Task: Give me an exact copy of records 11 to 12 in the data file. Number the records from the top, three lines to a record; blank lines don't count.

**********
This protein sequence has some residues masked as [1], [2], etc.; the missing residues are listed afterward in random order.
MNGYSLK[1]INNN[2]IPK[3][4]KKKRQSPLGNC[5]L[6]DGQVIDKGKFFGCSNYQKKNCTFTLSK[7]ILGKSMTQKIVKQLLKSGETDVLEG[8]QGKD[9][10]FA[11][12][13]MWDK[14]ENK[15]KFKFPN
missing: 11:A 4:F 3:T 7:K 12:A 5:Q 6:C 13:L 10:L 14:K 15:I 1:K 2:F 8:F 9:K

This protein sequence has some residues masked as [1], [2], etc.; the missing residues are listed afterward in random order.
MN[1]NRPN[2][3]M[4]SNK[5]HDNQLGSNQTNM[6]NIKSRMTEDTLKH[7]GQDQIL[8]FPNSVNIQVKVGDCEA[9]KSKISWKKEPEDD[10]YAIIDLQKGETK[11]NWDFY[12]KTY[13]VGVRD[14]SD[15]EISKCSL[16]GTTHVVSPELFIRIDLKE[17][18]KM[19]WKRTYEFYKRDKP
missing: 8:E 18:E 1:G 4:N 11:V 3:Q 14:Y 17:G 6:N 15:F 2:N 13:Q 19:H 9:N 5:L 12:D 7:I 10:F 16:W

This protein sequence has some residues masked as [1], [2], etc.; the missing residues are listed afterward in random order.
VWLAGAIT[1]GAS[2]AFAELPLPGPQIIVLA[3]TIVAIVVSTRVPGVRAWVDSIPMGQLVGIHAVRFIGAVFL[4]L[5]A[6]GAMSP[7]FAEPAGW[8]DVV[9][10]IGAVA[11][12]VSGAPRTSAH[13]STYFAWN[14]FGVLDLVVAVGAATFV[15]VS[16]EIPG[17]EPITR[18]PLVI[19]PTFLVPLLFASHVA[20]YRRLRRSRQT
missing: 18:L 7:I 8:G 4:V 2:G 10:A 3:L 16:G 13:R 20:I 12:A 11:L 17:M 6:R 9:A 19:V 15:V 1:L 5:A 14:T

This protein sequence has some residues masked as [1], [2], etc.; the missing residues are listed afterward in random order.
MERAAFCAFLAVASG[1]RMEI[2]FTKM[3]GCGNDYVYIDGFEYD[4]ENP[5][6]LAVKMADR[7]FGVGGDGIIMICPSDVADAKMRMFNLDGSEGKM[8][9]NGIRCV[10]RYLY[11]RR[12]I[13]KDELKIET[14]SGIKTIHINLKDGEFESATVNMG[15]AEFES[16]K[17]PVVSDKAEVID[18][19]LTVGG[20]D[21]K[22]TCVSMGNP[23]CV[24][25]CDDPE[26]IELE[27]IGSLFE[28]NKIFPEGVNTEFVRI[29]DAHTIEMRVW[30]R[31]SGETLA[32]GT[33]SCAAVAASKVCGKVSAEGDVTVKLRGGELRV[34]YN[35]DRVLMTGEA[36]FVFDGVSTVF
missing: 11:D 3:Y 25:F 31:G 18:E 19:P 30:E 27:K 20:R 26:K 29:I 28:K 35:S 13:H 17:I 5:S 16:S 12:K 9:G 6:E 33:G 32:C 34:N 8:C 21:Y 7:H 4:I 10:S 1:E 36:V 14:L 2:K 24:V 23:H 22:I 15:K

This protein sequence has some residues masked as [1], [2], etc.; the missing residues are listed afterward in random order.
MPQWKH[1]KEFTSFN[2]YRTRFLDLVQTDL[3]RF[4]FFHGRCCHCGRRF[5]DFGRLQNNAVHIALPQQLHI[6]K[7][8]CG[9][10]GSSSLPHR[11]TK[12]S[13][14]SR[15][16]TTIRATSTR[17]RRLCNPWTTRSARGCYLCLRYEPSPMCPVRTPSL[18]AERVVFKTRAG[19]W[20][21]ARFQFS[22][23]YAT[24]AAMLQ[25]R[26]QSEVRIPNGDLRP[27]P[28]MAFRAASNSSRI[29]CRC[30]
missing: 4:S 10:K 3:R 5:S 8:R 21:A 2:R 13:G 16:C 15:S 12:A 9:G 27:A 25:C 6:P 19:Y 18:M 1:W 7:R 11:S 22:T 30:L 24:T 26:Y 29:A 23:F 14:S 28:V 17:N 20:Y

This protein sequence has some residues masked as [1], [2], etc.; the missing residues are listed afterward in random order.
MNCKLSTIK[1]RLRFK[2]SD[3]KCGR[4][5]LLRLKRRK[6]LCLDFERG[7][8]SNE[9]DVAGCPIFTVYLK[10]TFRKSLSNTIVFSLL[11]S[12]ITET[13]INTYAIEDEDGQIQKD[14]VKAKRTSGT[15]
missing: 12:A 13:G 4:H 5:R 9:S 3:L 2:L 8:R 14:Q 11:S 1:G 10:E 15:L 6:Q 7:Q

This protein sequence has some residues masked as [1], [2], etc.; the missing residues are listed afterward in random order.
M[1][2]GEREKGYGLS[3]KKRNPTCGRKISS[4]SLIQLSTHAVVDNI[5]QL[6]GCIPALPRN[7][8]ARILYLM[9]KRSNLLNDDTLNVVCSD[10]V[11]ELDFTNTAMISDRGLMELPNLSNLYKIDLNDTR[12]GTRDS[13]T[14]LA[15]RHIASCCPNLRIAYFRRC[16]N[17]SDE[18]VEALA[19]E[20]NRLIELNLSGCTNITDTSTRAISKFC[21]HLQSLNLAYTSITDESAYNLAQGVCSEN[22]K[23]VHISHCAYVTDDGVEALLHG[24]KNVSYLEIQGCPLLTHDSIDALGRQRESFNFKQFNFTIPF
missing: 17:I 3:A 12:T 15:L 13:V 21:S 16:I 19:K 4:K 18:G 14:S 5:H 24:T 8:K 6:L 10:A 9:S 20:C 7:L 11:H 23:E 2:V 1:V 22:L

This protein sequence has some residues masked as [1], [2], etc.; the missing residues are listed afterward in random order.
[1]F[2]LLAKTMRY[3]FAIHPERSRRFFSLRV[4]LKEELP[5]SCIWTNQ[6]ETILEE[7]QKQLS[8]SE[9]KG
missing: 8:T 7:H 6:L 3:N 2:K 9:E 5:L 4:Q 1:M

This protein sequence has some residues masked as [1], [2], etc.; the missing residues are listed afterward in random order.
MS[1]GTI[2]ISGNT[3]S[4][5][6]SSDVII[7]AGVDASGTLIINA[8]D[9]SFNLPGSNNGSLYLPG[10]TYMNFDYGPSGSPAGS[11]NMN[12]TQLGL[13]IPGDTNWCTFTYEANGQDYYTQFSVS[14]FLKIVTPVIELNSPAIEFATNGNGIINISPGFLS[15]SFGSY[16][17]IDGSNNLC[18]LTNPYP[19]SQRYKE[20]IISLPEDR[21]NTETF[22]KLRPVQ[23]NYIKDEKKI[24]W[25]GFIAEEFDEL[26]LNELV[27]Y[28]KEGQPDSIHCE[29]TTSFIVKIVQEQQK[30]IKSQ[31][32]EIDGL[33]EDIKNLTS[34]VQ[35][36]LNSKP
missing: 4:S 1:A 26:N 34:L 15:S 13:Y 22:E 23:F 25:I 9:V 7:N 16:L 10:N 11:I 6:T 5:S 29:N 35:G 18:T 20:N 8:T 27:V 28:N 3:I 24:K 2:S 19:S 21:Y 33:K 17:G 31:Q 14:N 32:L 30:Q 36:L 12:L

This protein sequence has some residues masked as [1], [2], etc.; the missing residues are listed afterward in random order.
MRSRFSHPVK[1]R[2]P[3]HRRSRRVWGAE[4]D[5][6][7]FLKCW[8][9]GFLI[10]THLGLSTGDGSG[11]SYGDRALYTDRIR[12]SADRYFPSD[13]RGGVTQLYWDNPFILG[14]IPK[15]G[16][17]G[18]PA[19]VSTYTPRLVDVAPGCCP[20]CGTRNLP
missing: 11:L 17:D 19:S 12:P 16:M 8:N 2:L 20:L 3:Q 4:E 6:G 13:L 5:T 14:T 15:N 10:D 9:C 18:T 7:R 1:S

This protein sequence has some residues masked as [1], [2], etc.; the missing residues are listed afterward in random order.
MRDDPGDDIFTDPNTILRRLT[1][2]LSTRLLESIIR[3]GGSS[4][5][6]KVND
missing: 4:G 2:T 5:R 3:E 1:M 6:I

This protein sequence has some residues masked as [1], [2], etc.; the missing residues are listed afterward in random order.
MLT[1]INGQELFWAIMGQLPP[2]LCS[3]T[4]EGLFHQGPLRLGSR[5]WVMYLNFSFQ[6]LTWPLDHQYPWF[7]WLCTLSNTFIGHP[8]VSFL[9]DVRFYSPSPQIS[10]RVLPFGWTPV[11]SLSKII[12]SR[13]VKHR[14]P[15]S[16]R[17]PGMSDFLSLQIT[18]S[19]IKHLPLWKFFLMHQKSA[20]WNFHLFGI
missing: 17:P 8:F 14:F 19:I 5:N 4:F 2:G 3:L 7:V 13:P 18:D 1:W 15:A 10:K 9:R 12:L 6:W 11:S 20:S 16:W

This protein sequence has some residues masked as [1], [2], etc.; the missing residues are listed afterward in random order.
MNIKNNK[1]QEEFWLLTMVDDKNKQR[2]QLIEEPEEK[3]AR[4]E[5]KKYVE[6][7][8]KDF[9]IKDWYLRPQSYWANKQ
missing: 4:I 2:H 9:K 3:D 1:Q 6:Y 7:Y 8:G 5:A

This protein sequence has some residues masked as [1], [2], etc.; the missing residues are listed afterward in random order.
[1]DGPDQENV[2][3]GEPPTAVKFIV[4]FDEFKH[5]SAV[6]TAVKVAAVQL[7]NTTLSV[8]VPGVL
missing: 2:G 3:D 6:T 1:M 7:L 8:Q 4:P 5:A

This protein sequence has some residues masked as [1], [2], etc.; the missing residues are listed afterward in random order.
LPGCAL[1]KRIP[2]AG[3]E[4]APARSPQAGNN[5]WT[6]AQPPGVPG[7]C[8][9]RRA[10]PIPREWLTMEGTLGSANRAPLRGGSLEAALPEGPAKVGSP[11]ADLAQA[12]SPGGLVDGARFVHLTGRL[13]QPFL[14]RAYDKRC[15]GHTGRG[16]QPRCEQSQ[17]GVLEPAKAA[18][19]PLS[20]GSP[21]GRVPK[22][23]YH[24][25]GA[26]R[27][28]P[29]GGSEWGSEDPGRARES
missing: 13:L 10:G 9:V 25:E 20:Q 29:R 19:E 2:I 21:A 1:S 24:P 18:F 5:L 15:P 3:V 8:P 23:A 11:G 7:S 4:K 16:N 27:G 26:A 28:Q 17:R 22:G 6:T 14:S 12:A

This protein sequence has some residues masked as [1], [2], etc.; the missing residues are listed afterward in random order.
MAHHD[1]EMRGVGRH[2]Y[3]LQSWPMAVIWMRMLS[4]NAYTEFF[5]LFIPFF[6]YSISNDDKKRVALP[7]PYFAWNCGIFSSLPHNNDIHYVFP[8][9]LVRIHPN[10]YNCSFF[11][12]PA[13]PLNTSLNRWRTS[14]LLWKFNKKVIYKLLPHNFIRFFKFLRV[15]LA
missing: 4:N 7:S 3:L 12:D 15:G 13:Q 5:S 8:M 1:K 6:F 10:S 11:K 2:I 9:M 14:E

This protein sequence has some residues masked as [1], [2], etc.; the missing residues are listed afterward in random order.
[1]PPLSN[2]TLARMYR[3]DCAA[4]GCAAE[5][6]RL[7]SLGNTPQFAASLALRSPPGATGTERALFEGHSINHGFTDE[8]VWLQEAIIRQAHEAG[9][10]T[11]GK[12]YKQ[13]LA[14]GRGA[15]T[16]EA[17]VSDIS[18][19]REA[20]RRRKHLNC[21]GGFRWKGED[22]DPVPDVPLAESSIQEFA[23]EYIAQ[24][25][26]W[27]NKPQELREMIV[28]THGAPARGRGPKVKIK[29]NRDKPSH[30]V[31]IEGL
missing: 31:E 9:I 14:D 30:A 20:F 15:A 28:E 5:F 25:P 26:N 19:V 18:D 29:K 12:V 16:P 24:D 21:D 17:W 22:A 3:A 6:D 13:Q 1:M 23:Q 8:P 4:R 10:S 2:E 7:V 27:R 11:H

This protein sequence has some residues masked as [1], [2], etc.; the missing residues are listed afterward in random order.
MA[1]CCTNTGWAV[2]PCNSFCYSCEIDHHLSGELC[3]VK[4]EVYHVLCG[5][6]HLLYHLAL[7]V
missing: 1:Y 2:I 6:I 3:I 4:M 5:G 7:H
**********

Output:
This protein sequence has some residues masked as [1], [2], etc.; the missing residues are listed afterward in random order.
MRDDPGDDIFTDPNTILRRLT[1][2]LSTRLLESIIR[3]GGSS[4][5][6]KVND
missing: 4:G 2:T 5:R 3:E 1:M 6:I

This protein sequence has some residues masked as [1], [2], etc.; the missing residues are listed afterward in random order.
MLT[1]INGQELFWAIMGQLPP[2]LCS[3]T[4]EGLFHQGPLRLGSR[5]WVMYLNFSFQ[6]LTWPLDHQYPWF[7]WLCTLSNTFIGHP[8]VSFL[9]DVRFYSPSPQIS[10]RVLPFGWTPV[11]SLSKII[12]SR[13]VKHR[14]P[15]S[16]R[17]PGMSDFLSLQIT[18]S[19]IKHLPLWKFFLMHQKSA[20]WNFHLFGI
missing: 17:P 8:F 14:F 19:I 5:N 4:F 2:G 3:L 7:V 13:P 18:D 1:W 15:A 10:K 9:R 12:L 6:W 11:S 20:S 16:W